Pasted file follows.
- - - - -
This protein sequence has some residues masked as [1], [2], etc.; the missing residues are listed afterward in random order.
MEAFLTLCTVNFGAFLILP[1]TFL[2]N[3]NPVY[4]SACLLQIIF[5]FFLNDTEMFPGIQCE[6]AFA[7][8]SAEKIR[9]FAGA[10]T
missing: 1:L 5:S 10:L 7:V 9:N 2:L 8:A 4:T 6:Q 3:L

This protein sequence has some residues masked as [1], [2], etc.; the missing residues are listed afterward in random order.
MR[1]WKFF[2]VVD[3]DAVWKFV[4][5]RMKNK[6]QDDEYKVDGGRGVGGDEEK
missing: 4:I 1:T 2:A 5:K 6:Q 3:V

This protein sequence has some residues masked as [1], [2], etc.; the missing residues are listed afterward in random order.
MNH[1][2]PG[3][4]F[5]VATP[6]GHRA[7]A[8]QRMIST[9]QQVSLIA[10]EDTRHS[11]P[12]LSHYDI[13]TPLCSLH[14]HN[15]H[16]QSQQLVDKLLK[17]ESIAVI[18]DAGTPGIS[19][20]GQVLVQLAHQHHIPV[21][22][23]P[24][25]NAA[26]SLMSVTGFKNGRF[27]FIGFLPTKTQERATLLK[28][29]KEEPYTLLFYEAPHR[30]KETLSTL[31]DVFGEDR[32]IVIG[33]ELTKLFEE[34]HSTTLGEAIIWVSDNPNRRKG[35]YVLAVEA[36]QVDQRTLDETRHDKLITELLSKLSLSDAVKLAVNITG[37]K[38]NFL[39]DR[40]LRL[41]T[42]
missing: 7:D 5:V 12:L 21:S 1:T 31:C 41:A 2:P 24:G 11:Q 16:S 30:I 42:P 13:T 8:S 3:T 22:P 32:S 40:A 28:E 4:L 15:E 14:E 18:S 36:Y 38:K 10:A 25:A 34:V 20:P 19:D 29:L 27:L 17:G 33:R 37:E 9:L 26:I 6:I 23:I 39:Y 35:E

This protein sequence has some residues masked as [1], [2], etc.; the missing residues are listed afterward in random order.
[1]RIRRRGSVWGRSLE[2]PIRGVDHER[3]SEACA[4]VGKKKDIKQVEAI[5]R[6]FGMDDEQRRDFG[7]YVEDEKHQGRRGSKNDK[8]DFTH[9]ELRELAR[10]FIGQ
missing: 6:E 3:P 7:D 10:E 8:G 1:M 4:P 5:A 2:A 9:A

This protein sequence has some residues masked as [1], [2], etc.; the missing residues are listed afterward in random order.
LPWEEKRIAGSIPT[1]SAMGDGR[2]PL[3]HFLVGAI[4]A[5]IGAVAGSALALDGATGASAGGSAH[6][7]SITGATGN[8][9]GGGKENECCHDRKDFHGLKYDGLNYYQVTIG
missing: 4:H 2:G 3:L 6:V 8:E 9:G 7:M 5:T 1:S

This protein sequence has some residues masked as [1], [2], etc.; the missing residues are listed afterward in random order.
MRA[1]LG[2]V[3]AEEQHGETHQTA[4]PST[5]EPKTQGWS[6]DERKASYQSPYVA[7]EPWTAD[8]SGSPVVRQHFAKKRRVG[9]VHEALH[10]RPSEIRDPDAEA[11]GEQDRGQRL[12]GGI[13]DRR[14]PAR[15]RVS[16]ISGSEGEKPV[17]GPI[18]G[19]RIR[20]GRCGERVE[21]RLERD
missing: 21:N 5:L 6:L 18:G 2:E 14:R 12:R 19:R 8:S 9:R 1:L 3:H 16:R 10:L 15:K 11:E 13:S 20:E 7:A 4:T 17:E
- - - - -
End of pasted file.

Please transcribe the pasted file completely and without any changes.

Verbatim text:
This protein sequence has some residues masked as [1], [2], etc.; the missing residues are listed afterward in random order.
MEAFLTLCTVNFGAFLILP[1]TFL[2]N[3]NPVY[4]SACLLQIIF[5]FFLNDTEMFPGIQCE[6]AFA[7][8]SAEKIR[9]FAGA[10]T
missing: 1:L 5:S 10:L 7:V 9:N 2:L 8:A 4:T 6:Q 3:L

This protein sequence has some residues masked as [1], [2], etc.; the missing residues are listed afterward in random order.
MR[1]WKFF[2]VVD[3]DAVWKFV[4][5]RMKNK[6]QDDEYKVDGGRGVGGDEEK
missing: 4:I 1:T 2:A 5:K 6:Q 3:V

This protein sequence has some residues masked as [1], [2], etc.; the missing residues are listed afterward in random order.
MNH[1][2]PG[3][4]F[5]VATP[6]GHRA[7]A[8]QRMIST[9]QQVSLIA[10]EDTRHS[11]P[12]LSHYDI[13]TPLCSLH[14]HN[15]H[16]QSQQLVDKLLK[17]ESIAVI[18]DAGTPGIS[19][20]GQVLVQLAHQHHIPV[21][22][23]P[24][25]NAA[26]SLMSVTGFKNGRF[27]FIGFLPTKTQERATLLK[28][29]KEEPYTLLFYEAPHR[30]KETLSTL[31]DVFGEDR[32]IVIG[33]ELTKLFEE[34]HSTTLGEAIIWVSDNPNRRKG[35]YVLAVEA[36]QVDQRTLDETRHDKLITELLSKLSLSDAVKLAVNITG[37]K[38]NFL[39]DR[40]LRL[41]T[42]
missing: 7:D 5:V 12:L 21:S 1:T 31:C 41:A 2:P 24:G 11:Q 16:S 30:I 42:P 13:T 8:S 3:T 22:P 32:S 40:A 28:E 4:L 15:E 14:E 18:S 36:Y 38:K 10:A 25:A 34:V 20:P 19:D 29:L 27:L 17:G 33:R 37:E 9:L 26:I 6:I 23:I 39:Y 35:E

This protein sequence has some residues masked as [1], [2], etc.; the missing residues are listed afterward in random order.
[1]RIRRRGSVWGRSLE[2]PIRGVDHER[3]SEACA[4]VGKKKDIKQVEAI[5]R[6]FGMDDEQRRDFG[7]YVEDEKHQGRRGSKNDK[8]DFTH[9]ELRELAR[10]FIGQ
missing: 6:E 3:P 7:D 10:E 8:G 1:M 4:P 5:A 2:A 9:A

This protein sequence has some residues masked as [1], [2], etc.; the missing residues are listed afterward in random order.
LPWEEKRIAGSIPT[1]SAMGDGR[2]PL[3]HFLVGAI[4]A[5]IGAVAGSALALDGATGASAGGSAH[6][7]SITGATGN[8][9]GGGKENECCHDRKDFHGLKYDGLNYYQVTIG
missing: 4:H 2:G 3:L 6:V 8:E 9:G 7:M 5:T 1:S

This protein sequence has some residues masked as [1], [2], etc.; the missing residues are listed afterward in random order.
MRA[1]LG[2]V[3]AEEQHGETHQTA[4]PST[5]EPKTQGWS[6]DERKASYQSPYVA[7]EPWTAD[8]SGSPVVRQHFAKKRRVG[9]VHEALH[10]RPSEIRDPDAEA[11]GEQDRGQRL[12]GGI[13]DRR[14]PAR[15]RVS[16]ISGSEGEKPV[17]GPI[18]G[19]RIR[20]GRCGERVE[21]RLERD
missing: 21:N 5:L 6:L 18:G 2:E 14:R 12:R 19:R 8:S 9:R 1:L 3:H 16:R 10:L 15:K 11:E 13:S 20:E 7:A 4:T 17:E